The Children’s Hospital of Philadelphia’s Sriram Krishnaswamy, PhD, recently delivered this year’s Sol Sherry Distinguished Lecture in Thrombosis at the American Heart Association Scientific Sessions annual conference. A thrombosis and hemostasis researcher, Dr. Krishnaswamy investigates the biochemical underpinnings of coagulation.
Held November 15 to 19 in Chicago, the American Heart Association (AHA) conference brought together approximately 17,000 attendees from over 100 countries. The AHA’s Sol Sherry Lecture honors the late Sol Sherry, MD, who was a pioneer in the field of thrombosis research and spent nearly twenty years at Temple University in Philadelphia. Past Sol Sherry lecturers include the University of Illinois’ James Morrissey, PhD, and the University of Maryland School of Medicine’s Dudley K. Strickland, PhD.
A Professor of Pediatrics in the Division of Hematology, Dr. Krishnaswamy’s research is focused on better understanding “how protein-protein interactions involved in the assembly of the coagulation complexes on membranes modulate function and how the coagulation enzymes achieve narrow and defined specificity.” His lab is supported by a number of grants from the NIH, the most recent of which he received in August of 2014. That award supports his investigation of how platelets and vascular endothelium cells contribute to coagulation.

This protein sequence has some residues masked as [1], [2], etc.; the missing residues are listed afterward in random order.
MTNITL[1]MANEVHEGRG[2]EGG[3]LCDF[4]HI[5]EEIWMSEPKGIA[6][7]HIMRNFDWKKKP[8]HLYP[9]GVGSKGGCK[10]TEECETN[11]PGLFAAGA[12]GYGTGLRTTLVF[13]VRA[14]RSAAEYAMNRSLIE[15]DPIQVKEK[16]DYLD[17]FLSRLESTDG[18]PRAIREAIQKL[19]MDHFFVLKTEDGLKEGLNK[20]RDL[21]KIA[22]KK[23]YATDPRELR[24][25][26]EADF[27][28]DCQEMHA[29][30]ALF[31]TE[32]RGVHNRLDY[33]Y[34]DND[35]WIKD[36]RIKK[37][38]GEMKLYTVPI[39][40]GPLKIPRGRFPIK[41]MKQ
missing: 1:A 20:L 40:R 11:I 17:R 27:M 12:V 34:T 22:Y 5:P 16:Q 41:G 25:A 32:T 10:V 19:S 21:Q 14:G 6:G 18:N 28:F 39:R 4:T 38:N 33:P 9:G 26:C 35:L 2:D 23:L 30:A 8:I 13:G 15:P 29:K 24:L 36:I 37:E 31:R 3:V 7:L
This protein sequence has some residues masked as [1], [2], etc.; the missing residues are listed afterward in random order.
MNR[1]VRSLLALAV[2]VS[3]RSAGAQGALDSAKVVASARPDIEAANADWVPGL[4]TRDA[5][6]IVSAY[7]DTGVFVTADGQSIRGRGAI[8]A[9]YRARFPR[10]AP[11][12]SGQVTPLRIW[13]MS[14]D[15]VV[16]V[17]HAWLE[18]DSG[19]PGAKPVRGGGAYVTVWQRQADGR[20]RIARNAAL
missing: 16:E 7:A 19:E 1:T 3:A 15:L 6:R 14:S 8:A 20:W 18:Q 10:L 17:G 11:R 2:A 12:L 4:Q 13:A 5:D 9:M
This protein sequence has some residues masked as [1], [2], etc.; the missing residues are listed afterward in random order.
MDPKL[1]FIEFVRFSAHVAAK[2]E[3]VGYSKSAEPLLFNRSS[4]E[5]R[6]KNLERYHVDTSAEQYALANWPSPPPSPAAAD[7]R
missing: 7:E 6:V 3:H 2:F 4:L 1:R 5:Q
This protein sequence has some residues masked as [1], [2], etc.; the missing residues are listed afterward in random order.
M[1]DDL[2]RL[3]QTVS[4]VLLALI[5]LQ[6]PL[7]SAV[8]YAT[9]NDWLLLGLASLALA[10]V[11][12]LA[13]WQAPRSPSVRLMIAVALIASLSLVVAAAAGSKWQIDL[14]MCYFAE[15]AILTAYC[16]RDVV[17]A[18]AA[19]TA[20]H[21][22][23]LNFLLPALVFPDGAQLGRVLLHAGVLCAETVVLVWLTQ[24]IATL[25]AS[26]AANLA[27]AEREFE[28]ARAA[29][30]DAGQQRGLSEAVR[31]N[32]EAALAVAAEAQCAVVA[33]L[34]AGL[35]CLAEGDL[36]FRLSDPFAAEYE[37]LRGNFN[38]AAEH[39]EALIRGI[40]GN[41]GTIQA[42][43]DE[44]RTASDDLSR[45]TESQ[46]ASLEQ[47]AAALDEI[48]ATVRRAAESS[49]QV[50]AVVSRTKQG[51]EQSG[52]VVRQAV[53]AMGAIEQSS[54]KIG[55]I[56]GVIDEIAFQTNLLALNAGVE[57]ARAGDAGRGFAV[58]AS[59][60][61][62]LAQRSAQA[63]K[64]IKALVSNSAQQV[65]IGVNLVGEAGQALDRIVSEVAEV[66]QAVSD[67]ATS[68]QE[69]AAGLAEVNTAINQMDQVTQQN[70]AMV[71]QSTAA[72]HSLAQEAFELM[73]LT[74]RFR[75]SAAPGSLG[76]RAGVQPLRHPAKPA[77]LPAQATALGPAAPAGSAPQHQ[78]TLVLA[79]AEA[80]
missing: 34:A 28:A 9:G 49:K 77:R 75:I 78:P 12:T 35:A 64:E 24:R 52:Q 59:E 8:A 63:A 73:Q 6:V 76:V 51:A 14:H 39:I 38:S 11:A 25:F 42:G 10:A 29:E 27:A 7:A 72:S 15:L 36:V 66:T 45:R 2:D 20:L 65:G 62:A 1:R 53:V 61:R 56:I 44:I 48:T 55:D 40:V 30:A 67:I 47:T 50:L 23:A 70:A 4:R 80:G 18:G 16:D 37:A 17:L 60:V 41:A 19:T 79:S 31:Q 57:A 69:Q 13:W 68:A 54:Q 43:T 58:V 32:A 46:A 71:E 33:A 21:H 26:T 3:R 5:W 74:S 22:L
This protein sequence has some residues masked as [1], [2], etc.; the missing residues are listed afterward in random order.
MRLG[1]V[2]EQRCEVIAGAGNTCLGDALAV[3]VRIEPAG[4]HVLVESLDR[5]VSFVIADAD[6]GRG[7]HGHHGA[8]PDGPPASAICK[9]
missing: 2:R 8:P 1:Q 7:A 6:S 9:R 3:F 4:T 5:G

In addition, Dr. Krishnaswamy contributed to a recent Blood study authored by CHOP’s Lacramioara Ivanciu, PhD, and led by Rodney M. Camire, PhD.
In that study, the researchers examined the development of prothrombinase, the enzyme complex responsible for thrombin formation, which is itself an enzyme that plays a fundamental role in coagulation. They found, to their surprise, that platelets near the site of an injury “do not play the presumed preeminent role in supporting prothrombinase assembly and thrombin formation.” By shedding light on the location of prothrombinase formation, the study lays the ground for future research.
During his Sol Sherry Lecture, Dr. Krishnaswamy plans to discuss prothrombin and thrombin, following an article he wrote last year that was published in the Journal of Thrombosis and Haemostasis. A review of the process by which thrombin is produced by prothrombinase, the article goes into the mechanics of this transition while noting recent developments in the field.
“In addition to its fundamental role in coagulation, prothrombin activation embodies key structural and functional features encountered in the other proteolytic activation steps of the cascade,” Dr. Krishnaswamy writes. “Consequently, the wealth of biochemical and biophysical information that has accumulated in this system justifies its consideration as an archetypal reaction of coagulation.”
“I’m honored to have been asked by the AHA to deliver this year’s Sol Sherry lecture,” Dr. Krishnaswamy said. “Dr. Sherry was a thrombosis pioneer, and it’s an honor to follow in his footsteps.”